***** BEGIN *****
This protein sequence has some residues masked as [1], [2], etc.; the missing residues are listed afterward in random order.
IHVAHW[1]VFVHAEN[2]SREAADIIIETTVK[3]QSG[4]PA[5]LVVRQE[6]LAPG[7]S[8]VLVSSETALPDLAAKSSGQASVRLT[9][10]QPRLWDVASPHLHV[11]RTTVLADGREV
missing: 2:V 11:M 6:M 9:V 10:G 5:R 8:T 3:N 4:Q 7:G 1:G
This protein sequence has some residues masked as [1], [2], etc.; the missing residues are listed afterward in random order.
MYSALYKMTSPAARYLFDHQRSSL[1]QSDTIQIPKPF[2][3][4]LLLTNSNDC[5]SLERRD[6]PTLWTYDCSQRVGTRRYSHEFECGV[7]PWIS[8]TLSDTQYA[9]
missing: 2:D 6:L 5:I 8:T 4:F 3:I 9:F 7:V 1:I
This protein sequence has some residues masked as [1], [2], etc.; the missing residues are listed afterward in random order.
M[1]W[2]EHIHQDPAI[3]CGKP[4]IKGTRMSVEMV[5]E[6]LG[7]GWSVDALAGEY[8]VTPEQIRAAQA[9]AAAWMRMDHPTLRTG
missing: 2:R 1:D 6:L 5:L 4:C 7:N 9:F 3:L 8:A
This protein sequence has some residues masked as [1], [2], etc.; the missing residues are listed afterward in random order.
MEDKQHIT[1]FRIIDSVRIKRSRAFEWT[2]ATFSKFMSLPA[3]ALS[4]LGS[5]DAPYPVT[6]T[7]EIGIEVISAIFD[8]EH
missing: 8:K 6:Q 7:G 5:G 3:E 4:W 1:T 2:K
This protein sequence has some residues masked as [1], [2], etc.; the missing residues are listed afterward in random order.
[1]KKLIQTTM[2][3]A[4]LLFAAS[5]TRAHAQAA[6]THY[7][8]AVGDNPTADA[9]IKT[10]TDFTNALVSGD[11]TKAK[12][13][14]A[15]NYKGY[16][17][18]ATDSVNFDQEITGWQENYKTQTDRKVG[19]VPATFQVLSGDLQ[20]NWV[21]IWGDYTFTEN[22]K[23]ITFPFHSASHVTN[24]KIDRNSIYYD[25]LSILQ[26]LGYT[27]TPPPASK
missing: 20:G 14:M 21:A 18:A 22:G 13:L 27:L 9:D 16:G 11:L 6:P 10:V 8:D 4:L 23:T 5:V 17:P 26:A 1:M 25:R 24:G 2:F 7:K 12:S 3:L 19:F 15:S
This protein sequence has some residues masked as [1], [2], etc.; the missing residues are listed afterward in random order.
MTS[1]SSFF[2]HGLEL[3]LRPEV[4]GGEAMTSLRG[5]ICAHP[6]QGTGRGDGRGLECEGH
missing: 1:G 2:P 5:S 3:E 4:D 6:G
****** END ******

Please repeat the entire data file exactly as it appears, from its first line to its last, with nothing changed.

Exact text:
This protein sequence has some residues masked as [1], [2], etc.; the missing residues are listed afterward in random order.
IHVAHW[1]VFVHAEN[2]SREAADIIIETTVK[3]QSG[4]PA[5]LVVRQE[6]LAPG[7]S[8]VLVSSETALPDLAAKSSGQASVRLT[9][10]QPRLWDVASPHLHV[11]RTTVLADGREV
missing: 2:V 11:M 6:M 9:V 10:G 5:R 8:T 3:N 4:Q 7:G 1:G
This protein sequence has some residues masked as [1], [2], etc.; the missing residues are listed afterward in random order.
MYSALYKMTSPAARYLFDHQRSSL[1]QSDTIQIPKPF[2][3][4]LLLTNSNDC[5]SLERRD[6]PTLWTYDCSQRVGTRRYSHEFECGV[7]PWIS[8]TLSDTQYA[9]
missing: 2:D 6:L 5:I 8:T 4:F 3:I 9:F 7:V 1:I
This protein sequence has some residues masked as [1], [2], etc.; the missing residues are listed afterward in random order.
M[1]W[2]EHIHQDPAI[3]CGKP[4]IKGTRMSVEMV[5]E[6]LG[7]GWSVDALAGEY[8]VTPEQIRAAQA[9]AAAWMRMDHPTLRTG
missing: 2:R 1:D 6:L 5:L 4:C 7:N 9:F 3:L 8:A
This protein sequence has some residues masked as [1], [2], etc.; the missing residues are listed afterward in random order.
MEDKQHIT[1]FRIIDSVRIKRSRAFEWT[2]ATFSKFMSLPA[3]ALS[4]LGS[5]DAPYPVT[6]T[7]EIGIEVISAIFD[8]EH
missing: 8:K 6:Q 7:G 5:G 3:E 4:W 1:T 2:K
This protein sequence has some residues masked as [1], [2], etc.; the missing residues are listed afterward in random order.
[1]KKLIQTTM[2][3]A[4]LLFAAS[5]TRAHAQAA[6]THY[7][8]AVGDNPTADA[9]IKT[10]TDFTNALVSGD[11]TKAK[12][13][14]A[15]NYKGY[16][17][18]ATDSVNFDQEITGWQENYKTQTDRKVG[19]VPATFQVLSGDLQ[20]NWV[21]IWGDYTFTEN[22]K[23]ITFPFHSASHVTN[24]KIDRNSIYYD[25]LSILQ[26]LGYT[27]TPPPASK
missing: 20:G 14:M 21:A 18:A 22:G 13:L 27:L 9:D 16:G 11:L 6:P 10:V 8:D 4:L 23:T 5:V 17:P 26:A 1:M 25:R 24:G 2:F 7:K 12:S 3:L 19:F 15:S
This protein sequence has some residues masked as [1], [2], etc.; the missing residues are listed afterward in random order.
MTS[1]SSFF[2]HGLEL[3]LRPEV[4]GGEAMTSLRG[5]ICAHP[6]QGTGRGDGRGLECEGH
missing: 1:G 2:P 5:S 3:E 4:D 6:G